Target acquisition

From Wikipedia, the free encyclopedia
AN-TPQ 47, the US Army's latest Target Acquisition and Artillery Locating Radar

Target acquisition is the detection, identification, and location of a target in sufficient detail to permit the effective employment of lethal and non-lethal means. The term is used for a broad area of applications.

A "target" here is an entity or object considered for possible engagement or other action (see Targeting (warfare)). Targets include a wide array of resources that an enemy commander can use to conduct operations including mobile and stationary units, forces, equipment, capabilities, facilities, persons and functions. It may comprise target acquisition,[1] Joint Targeting[2] or Information Operations.[3]

Technically target acquisition may just denote the process of a weapon system to decide which object to lock on to, as opposed to surveillance on one and target tracking on the other side; for example in an anti-aircraft system.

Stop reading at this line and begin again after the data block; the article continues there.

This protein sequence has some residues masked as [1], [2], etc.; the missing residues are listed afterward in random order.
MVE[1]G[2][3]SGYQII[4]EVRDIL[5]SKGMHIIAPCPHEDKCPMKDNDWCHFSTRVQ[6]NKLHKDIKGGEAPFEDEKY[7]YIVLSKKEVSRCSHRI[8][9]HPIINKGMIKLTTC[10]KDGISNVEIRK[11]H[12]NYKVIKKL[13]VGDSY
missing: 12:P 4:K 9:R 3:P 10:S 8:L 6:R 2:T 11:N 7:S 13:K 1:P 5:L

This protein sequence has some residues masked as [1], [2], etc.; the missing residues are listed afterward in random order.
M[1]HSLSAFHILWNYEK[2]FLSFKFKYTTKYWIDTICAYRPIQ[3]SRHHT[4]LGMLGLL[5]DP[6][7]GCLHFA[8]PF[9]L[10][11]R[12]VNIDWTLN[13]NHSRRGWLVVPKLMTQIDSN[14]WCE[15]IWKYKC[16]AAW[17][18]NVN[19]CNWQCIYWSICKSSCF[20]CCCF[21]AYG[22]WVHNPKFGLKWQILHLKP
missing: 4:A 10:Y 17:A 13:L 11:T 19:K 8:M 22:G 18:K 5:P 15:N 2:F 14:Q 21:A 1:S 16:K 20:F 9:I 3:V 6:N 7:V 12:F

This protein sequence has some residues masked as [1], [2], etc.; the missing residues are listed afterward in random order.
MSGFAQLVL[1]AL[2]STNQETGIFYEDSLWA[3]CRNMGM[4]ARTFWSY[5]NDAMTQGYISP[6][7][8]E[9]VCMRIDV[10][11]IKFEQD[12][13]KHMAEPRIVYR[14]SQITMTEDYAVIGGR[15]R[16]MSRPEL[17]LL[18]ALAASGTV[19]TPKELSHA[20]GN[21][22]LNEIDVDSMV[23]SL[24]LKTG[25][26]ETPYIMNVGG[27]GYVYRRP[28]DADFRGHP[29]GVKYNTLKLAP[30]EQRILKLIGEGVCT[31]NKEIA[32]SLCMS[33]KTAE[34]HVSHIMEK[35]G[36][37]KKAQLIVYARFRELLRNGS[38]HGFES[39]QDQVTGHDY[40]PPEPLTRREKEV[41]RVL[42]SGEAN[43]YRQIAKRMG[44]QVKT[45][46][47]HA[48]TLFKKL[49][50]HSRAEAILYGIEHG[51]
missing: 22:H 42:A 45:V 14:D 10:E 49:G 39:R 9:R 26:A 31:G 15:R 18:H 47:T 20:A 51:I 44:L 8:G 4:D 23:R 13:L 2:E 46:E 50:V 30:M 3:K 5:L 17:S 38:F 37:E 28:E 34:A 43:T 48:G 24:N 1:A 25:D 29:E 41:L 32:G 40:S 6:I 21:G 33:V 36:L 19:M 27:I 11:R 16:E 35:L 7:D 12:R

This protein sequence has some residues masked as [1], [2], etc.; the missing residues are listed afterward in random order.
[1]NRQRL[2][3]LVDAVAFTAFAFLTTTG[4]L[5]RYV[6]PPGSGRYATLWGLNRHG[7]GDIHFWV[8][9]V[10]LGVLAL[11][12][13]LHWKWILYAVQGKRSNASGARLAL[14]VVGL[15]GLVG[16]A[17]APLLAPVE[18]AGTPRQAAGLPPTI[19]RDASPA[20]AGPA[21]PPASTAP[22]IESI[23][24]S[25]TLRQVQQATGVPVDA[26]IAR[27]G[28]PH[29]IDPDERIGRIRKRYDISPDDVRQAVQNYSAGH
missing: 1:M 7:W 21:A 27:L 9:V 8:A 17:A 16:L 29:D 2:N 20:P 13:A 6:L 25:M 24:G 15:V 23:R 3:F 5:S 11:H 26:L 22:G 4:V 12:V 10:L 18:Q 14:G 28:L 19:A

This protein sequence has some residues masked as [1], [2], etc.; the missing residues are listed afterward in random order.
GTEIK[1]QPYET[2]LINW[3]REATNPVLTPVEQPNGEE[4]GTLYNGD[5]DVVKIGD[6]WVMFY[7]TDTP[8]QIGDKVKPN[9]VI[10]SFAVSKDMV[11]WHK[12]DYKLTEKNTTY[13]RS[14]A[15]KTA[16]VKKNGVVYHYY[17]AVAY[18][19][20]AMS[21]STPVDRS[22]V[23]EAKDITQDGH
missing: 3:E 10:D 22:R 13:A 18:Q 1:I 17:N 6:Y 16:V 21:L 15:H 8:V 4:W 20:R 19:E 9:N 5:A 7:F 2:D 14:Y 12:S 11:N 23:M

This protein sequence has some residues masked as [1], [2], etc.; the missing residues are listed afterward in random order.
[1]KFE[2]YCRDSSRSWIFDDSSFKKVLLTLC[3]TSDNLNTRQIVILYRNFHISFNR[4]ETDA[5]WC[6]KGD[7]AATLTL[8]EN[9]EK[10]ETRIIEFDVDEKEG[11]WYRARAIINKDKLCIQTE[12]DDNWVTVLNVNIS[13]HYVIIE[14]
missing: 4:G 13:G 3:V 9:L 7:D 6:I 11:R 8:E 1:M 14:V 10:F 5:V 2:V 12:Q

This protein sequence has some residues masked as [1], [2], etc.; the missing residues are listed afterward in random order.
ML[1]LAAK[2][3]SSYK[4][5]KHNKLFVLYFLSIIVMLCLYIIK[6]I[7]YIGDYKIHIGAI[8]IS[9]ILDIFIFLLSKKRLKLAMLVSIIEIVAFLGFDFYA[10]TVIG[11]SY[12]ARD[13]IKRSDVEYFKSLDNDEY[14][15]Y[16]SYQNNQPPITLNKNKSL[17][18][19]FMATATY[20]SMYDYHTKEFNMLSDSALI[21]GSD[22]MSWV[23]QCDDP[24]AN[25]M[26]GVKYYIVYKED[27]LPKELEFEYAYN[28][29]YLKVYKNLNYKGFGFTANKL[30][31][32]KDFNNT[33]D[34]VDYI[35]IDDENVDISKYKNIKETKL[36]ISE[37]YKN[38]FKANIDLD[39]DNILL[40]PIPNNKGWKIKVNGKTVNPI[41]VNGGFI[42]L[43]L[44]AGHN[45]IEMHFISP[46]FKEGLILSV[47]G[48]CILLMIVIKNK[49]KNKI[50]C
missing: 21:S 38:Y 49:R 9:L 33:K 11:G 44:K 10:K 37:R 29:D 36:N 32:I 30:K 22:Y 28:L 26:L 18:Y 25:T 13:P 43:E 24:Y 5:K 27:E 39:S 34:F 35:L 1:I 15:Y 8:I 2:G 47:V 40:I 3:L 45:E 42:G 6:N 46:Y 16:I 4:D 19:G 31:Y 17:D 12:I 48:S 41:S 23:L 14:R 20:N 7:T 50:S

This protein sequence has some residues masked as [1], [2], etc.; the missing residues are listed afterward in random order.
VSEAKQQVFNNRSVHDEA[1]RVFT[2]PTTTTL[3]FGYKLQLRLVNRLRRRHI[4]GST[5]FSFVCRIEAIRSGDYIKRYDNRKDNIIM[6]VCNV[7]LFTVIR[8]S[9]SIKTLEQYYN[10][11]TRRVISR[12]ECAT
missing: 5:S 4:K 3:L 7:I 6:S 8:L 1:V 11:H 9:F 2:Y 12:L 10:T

History[edit]

Target acquisition under the doctrines of the Cold War and post–Cold War were focused on identifying the capabilities, assets and identities of large troop formations, air defense systems, artillery, rockets, missiles and identifying other High Pay-off Targets (HPTs) and High Value Targets (HVTs). HPTs which if successfully engaged and neutralized significantly contribute to the success of the "friendly commander's" course of action. HVT is a target that an "enemy commander" requires for completion of a mission. They both seem to accomplish the same, but are different when conducting the targeting analysis process.

Since the September 11 attacks, target acquisition has become a highly technical, robust and complex process because of the priority target types, including the targeting of individuals. Whereas a satellite can locate a missile launcher or a formation of 16 tanks by its shape, heat signature or size, it cannot identify and locate 1 of 7 billion individuals without having a person on the ground to recognize, report and engage that individual. This also requires an enhancement of Human Intelligence (HUMINT) sources or the enhancement of biometric technology for the purpose of positive identification of individuals in the targeting process.[2] The Joint Targeting process is better suited for targeting individuals. The latest U.S. doctrine is the JP 3-60, Joint Doctrine for Targeting.[4]